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Parents 411 on Asbestos in Schools

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Parents 411 on Asbestos in Schools

  1. 1. Tri-Tech Building Hygiene Services a subsidiary of Freelance Enviro-Tech Services LLC Joseph Burley, Principal Consultant 248-721-8574 Freelance.enviro.tech@gmail.com asbestos •••• lead paint/hazardous materials •••• mold Asbestos in Schools… the 411 for Concerned Parents Many of the schools today are a product of the post-World War II baby boom. Buildings were constructed in the 1950s and 1960s with no thought of environmental health hazards. Domestic asbestos production was ramped up during World War II and the post- war surpluses made asbestos a useful and cheap ingredient for making building materials soundproof, fireproof and generally more durable. While it is well known that asbestos was used predominantly in spray-on sound-proofing and pipe insulation, it was also put into almost all types of building materials including floor tile, cove basic, window caulk and even more obscure items such as mirror glue. EPA regulations implemented in the late 1980s were designed to control the health hazards associated with the more "fluffy" and dangerous materials. Regulations were not adapted to deal with the less obvious uses of asbestos such as light shields and floor tile mastic. There is still widespread disagreement in the industry on how to safely remove these lower risk materials. Regulating asbestos has proved extremely difficult—the regulations are virtually unchanged from the original versions. Is there any other example where government hasn't been successful in passing new laws and updating regulations? Since 1988, older schools have been required to do a cursory inspection of the condition of asbestos every six months and a thorough inspection every three years. Is this approach working? The answer depends on the quality of the initial survey and subsequent inspections and the school's response. Generally speaking, in my experience the larger suburban public schools have done a better job of maintaining asbestos. Private schools and smaller inner city schools tend to give their asbestos program less attention. This inspector has observed asbestos dust on textbooks stored in closets, students poking pencils into asbestos pipe insulation and school contractors drilling through asbestos ceilings without any controls. In these cases, the schools were negligent in giving their asbestos maintenance program the proper attention. One of the most surprising aspects of the asbestos regulations in schools is that they are not explicitlydesigned to protect the children but rather the school employees. Why? There are two reasons. First, the risk of asbestos on children is unknown. Our understanding of the toxicology of asbestos derives mostly from asbestos installers, military personnel and asbestos mill workers. Due to the long period of time for exposure to result in symptoms (over 10 years), it is nearly impossible to assess health impacts to children from asbestos exposure. Second, most of the asbestos regulation comes from the Occupational Safety and Health Administration (OSHA), which only regulates workplace and employee exposures.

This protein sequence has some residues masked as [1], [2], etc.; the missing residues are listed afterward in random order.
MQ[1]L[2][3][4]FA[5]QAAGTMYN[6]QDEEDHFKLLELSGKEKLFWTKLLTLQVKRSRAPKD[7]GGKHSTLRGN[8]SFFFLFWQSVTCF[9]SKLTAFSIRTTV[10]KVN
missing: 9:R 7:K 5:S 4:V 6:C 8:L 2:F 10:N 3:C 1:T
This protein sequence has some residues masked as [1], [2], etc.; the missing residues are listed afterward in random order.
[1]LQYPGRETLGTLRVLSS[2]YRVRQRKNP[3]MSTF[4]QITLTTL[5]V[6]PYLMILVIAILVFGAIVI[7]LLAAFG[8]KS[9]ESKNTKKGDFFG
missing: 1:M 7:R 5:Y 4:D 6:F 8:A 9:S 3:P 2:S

2. 2. Tri-Tech Building Hygiene Services a subsidiary of Freelance Enviro-Tech Services LLC Joseph Burley, Principal Consultant 248-721-8574 Freelance.enviro.tech@gmail.com asbestos •••• lead paint/hazardous materials •••• mold The fact that there are no reported cases of childhood disease attributed to school asbestos exposure should provide some comfort to concerned parents. In my experience, school workers are much more likely to be exposed to asbestos than students. However, as a parent, it is your right to known the location, condition, status and overall compliance of a school's asbestos program. Whether there is a perceived health benefit or just peace of mind, parents need to keep schools accountable for their asbestos management. Government enforcement of asbestos regulations in schools is threadbare and few schools are entirely compliant with the regulations. An informed and concerned parent may be the single best weapon for keeping schools "asbestos safe." Keep in mind that asbestos was commonly installed in homes as well. Before drilling or cutting through plaster or drywall at home, consider the age of the building and the possibility it could contain asbestos. Other common household forms of asbestos include stucco/ceiling spray-on, floor tile, duct insulation and cement siding. If there is any doubt, testing should be performed prior to disturbance of these materials.

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